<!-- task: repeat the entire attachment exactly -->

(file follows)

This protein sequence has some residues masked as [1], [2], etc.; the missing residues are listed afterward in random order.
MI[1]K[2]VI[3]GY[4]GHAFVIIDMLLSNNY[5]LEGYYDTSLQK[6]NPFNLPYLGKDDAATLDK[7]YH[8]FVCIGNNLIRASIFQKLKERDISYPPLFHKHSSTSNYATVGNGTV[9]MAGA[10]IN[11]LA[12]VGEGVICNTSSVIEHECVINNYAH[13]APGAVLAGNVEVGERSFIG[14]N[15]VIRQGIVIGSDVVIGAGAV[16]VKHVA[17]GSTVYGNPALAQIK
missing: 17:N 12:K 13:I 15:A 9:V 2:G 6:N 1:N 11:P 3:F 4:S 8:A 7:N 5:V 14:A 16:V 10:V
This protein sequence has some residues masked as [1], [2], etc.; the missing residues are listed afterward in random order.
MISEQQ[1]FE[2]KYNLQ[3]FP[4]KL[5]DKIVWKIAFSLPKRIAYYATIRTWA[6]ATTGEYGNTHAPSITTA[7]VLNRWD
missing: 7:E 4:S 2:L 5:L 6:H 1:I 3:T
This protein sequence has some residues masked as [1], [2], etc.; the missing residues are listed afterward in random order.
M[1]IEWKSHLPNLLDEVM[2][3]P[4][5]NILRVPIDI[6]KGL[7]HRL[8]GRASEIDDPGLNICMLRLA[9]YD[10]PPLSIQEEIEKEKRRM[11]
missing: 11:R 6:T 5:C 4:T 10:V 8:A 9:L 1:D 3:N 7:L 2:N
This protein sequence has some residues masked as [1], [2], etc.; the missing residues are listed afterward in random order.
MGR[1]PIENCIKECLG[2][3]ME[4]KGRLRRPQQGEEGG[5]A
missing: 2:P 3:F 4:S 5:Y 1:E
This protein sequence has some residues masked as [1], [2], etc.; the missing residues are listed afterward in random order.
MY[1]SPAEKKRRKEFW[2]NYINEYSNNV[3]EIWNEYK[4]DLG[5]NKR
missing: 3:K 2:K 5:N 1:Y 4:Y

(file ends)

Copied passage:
This protein sequence has some residues masked as [1], [2], etc.; the missing residues are listed afterward in random order.
MI[1]K[2]VI[3]GY[4]GHAFVIIDMLLSNNY[5]LEGYYDTSLQK[6]NPFNLPYLGKDDAATLDK[7]YH[8]FVCIGNNLIRASIFQKLKERDISYPPLFHKHSSTSNYATVGNGTV[9]MAGA[10]IN[11]LA[12]VGEGVICNTSSVIEHECVINNYAH[13]APGAVLAGNVEVGERSFIG[14]N[15]VIRQGIVIGSDVVIGAGAV[16]VKHVA[17]GSTVYGNPALAQIK
missing: 17:N 12:K 13:I 15:A 9:V 2:G 6:N 1:N 11:P 3:F 4:S 8:A 7:N 5:V 14:A 16:V 10:V
This protein sequence has some residues masked as [1], [2], etc.; the missing residues are listed afterward in random order.
MISEQQ[1]FE[2]KYNLQ[3]FP[4]KL[5]DKIVWKIAFSLPKRIAYYATIRTWA[6]ATTGEYGNTHAPSITTA[7]VLNRWD
missing: 7:E 4:S 2:L 5:L 6:H 1:I 3:T
This protein sequence has some residues masked as [1], [2], etc.; the missing residues are listed afterward in random order.
M[1]IEWKSHLPNLLDEVM[2][3]P[4][5]NILRVPIDI[6]KGL[7]HRL[8]GRASEIDDPGLNICMLRLA[9]YD[10]PPLSIQEEIEKEKRRM[11]
missing: 11:R 6:T 5:C 4:T 10:V 8:A 9:L 1:D 3:N 7:L 2:N
This protein sequence has some residues masked as [1], [2], etc.; the missing residues are listed afterward in random order.
MGR[1]PIENCIKECLG[2][3]ME[4]KGRLRRPQQGEEGG[5]A
missing: 2:P 3:F 4:S 5:Y 1:E
This protein sequence has some residues masked as [1], [2], etc.; the missing residues are listed afterward in random order.
MY[1]SPAEKKRRKEFW[2]NYINEYSNNV[3]EIWNEYK[4]DLG[5]NKR
missing: 3:K 2:K 5:N 1:Y 4:Y